KIPP Austin
launched two new middle schools this year that incorporate blended learning components. KIPP has a high school and 7 feeder elementary and middle schools
in Austin. There are 500 charter campuses in Texas, and two dozen in Austin.

Patti Everitt, Austin Independent School District (AISD), points to Austin Academy for Global Studies (AGS)
at Austin High School as a school worth visiting. It’s affiliated with the Asia Society and their International Studies Schools Network which have an
incredible track record of preparing newcomers for college. “It hasn’t gotten much play in the press, but has thrived as an academy within a larger
comprehensive high school,” said Everitt.

“It’s a tribute to (former AISD superintendent) Pat Forgione that these programs are still thriving
after he had the vision to move forward on creating a ‘portfolio’. Each of these schools was part of the Redesign effort that received some funding from
the Gates Foundation and Educate Texas.”

Dr. Meria Joel Carstarphen has served as superintendent of the 87,000 student Austin district since 2009. The district is two thirds low income, and one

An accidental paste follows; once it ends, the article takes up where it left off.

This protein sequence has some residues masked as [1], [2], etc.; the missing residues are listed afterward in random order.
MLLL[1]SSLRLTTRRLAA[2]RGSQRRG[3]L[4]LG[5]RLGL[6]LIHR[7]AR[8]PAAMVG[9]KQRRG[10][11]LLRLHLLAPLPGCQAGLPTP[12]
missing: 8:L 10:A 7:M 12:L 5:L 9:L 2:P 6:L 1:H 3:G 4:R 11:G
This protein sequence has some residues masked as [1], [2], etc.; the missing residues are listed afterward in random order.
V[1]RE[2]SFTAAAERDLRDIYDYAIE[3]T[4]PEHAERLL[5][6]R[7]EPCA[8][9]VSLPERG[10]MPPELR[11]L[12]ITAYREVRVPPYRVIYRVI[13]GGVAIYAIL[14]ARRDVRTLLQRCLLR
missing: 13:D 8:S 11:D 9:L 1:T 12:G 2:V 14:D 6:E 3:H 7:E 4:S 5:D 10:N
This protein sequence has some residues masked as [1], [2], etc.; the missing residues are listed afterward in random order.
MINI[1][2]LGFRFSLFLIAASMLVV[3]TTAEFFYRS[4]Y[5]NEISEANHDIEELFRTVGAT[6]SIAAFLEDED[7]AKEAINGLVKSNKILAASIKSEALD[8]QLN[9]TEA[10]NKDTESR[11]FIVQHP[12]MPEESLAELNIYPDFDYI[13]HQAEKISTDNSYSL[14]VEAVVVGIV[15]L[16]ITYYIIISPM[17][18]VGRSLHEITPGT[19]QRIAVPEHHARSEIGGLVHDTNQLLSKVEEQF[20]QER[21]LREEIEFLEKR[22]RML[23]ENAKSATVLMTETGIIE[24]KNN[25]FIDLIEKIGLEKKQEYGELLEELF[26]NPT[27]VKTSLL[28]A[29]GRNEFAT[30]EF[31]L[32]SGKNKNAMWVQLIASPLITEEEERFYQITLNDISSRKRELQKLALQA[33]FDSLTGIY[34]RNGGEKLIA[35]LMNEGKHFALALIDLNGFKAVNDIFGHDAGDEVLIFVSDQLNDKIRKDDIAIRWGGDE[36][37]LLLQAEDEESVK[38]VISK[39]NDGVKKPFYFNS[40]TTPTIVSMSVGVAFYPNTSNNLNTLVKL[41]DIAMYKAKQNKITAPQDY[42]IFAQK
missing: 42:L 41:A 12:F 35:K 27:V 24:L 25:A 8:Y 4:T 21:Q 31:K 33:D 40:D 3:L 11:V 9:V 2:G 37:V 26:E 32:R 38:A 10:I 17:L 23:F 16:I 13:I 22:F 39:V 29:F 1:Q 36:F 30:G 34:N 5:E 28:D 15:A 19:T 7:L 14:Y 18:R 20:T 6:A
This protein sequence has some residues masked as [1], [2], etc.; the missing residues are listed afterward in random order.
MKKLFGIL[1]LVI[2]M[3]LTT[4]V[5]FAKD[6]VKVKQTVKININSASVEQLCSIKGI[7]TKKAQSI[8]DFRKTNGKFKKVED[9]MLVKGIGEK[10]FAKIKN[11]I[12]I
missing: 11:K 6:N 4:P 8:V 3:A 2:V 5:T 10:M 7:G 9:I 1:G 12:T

third of the students are new to English. In her SXSWedu speech she outlined her commitment to quality options. //www.txcharterschools.org/

Making an Impact.
For a decade the Michael and Susan Dell Foundation has been helping schools make better use of data. Last
week they spun out the Ed-Fi Alliance, a data standard and toolset. Director Lori Fey and I wrote about it here. The foundation has
supported high performing school networks and profiled blended leading models.

Texas and Georgia are the only two states that provide line item support to Communities In Schools for a safety net of support for kids and families. Part
of that support is owed to the strength of CenTX CIS, led by Suki Steinhauser (Caroline is a former board member).

Higher, Further, Faster.
“Innovation is happening at Austin Community College with the new President, Richard Rhodes, who came to Austin from
El Paso where he was a real hero on connecting K-16, said Everitt. “He’s just purchased an entire mall that will become a one-stop center so that students
can get everything they need in one place round the clock. And he’s tackling the remediation issue head-on.” ACC enrolls eligible high school students
through the Early College Start program.

WGU Texas has a compelling model,” said Heather Staker, “because of its competency-based learning focus, which is
illustrative for K-12.” Here’s an Innosight case study on WGU.

UT joined the nonprofit MOOC edX committing $10 million to content
development. UT also invested $10 million in